Dallas — Undermain Theatre presents the Dallas premiere of Really, Brooklyn-based playwright Jackie Sibblies Drury’s latest play, a work New York Times critic Ben Brantley called “stylishly contemplative” in its New York production last year. In 2014, Undermain produced Drury’s We Are Proud to Present a Presentation...a compelling drama about the effect of producing a play based on an historic African genocide on the modern young actors stepping into the roles.
Really is a three-character play about photography, and the ways in which the photographer’s vision influences the perception of the subject matter, particularly how the resulting image influences the people photographed. In this work, an acclaimed young photographer named Calvin has died recently. The beautiful woman he loved and lived with, also a photographer, invites Calvin’s loving mother over for a photo session in her studio. The cast is Laura Jorgensen, Kristin Lee, and Brandon Murphy, while Carson McCain, a 2014 graduate of Southern Methodist University, will direct Undermain’s production. The playwright will attend the opening night performance on April 15.
TheaterJones talked with Drury about Really in a phone conversation last week.
TheaterJones: What drew you to the subject of photography for your new play?
Jackie Sibblies Drury: I think I would say photography chose me. I’ve been interested in photography for a while, and love looking at exhibits and thinking about the craft involved in capturing the photograph. I took a class in photography and performance in graduate school, where we read Roland Barthes’ Camera Lucida. [French structuralist philosopher Roland Barthes published this influential book on photography in 1980, two months before his death. The book questions whether the photographer captures the true reality of the subject.) I reread Barthes and the idea of the play began to form.
Barthes talks about the photograph as a kind of memorial of the subject. How do this idea work in your play?
The moment that is captured is different from reality; the photograph changes what you are. Not only is the image two-dimensional, it doesn’t show the presence of the camera in it. You feel it’s a documentary and the technological process is infallible. You go back to a photo and it takes on the larger life. In the play, two women are the photographer’s primary subjects. It’s these pictures of the women that they find so compelling. I am intrigued by this dynamic male gaze, and the way it locks the women into a view of themselves as he saw them.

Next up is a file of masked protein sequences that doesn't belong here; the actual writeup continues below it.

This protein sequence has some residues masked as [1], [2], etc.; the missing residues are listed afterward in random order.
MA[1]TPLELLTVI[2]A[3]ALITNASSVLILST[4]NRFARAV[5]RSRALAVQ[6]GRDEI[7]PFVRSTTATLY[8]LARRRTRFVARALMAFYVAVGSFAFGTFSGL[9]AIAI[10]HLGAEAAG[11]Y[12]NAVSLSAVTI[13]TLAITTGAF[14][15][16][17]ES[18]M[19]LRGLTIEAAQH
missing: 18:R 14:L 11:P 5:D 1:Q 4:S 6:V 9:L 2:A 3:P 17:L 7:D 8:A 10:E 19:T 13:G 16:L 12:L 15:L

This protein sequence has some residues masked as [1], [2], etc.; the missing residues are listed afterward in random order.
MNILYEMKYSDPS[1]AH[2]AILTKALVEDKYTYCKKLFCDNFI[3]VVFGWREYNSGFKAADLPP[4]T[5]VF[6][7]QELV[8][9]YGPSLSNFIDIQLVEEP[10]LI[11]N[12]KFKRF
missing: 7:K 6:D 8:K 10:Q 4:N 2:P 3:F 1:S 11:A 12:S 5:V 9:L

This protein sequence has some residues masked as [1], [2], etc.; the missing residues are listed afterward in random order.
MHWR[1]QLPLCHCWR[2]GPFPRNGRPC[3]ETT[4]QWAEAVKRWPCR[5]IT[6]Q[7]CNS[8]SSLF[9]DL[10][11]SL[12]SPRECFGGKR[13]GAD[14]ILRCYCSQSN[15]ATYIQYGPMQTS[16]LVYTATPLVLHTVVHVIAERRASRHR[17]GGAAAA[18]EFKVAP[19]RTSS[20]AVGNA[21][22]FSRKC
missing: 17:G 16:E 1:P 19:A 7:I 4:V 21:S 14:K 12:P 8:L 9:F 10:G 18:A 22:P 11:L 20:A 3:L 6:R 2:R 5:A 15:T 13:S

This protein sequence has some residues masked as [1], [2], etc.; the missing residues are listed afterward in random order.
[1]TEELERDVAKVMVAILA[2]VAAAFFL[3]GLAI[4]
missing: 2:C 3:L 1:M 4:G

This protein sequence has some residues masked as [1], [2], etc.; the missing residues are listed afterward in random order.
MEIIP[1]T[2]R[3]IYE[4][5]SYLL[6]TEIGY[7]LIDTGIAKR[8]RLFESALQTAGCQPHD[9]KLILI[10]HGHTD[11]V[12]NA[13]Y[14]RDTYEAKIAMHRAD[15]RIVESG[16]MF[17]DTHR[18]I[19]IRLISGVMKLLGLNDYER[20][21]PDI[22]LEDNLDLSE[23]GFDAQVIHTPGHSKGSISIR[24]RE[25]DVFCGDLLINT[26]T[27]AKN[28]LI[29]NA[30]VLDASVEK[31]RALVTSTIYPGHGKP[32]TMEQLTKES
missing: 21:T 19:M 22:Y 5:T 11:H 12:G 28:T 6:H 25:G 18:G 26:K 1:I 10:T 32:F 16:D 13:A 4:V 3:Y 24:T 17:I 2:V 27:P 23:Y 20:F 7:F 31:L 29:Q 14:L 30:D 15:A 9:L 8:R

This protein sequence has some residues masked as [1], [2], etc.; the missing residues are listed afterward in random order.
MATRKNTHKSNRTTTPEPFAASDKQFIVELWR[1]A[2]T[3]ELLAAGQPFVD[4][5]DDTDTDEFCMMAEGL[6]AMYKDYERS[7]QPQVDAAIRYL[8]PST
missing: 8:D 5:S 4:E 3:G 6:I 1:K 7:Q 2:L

Do the two women like each other?
Yes and no. A part of their relationship is stereotypical: the young lover versus the older loving mother. There is a tension between these women, insofar as they are expected to have a style of their own. But as memory drifts, the women realize that part of themselves is sacrificed when you support someone, when you take ownership of him.
How does the third character, the late photographer, show up?
I think the play is quiet and no reality is clearly defined. They are in a real space, and they let their minds wander over this artist. The performer is there is flesh and blood. He behaves as someone who embodies two peoples’ version of him.
You indicate that sometimes the reality of the photograph overtakes what really existed historically. Do you think Facebook selfies and other social media postings are somehow a different reality?
There is something so weird about posting selfies on Facebook. The person posting these photos seems self-important or vain. I’m not big on taking selfies. I think there are people who think so well of themselves they like looking at their own image.
The photographs in your play capture a moment seen from an onlooker. How is that different?
Barthes talks about how it is a relatively recent thing in human history for a person to look at an image of a loved one after he’s passed away. Now it has become commonplace. There are often photographs at a funeral service. You can go to Facebook and see an In Memoriam page. Barthes was intrigued by the ways the image stands for the person.
What do you want your audience to leave thinking?
When I go to see a thinky play that leaves space for me to think, it’s almost like a meditation. These plays invite me to use my brain in a fresh way. Most of what I do is take in information or respond in a guided way. Plays that make you think are different than watching a sitcom or reading a newspaper. I also want people who come to the play to view the women as older and younger persons. One of the women is white and one is a woman of color. I hope people will think of their mothers and their children. I believe people will think about how people of one race are treated by another race. Also we think about who we allow to be artists and why.
What about the guy, the photographer?
He’s at the center of the women’s lives; he’s not at the center of the play.
Does the play reflect your experience with artists and the way they impact people they have a personal relationship with?
[Laughs] I’m not in a relationship with an artist, so it’s not about that. But a number of artists I know are the typically self-involved bad boys. These men or women see their friends and acquaintances as support networks. But people are drawn to them anyway. The artist just thinks he’s amazing and he doesn’t see the bodies falling around him because he’s looking through the lens.
Did you see We Are Proud to Present when it was produced at Undermain?
No, this will be my first trip to Dallas and I’m really excited. I’m looking forward to meeting [Undermain artistic director] Katherine Owens and seeing the opening night show.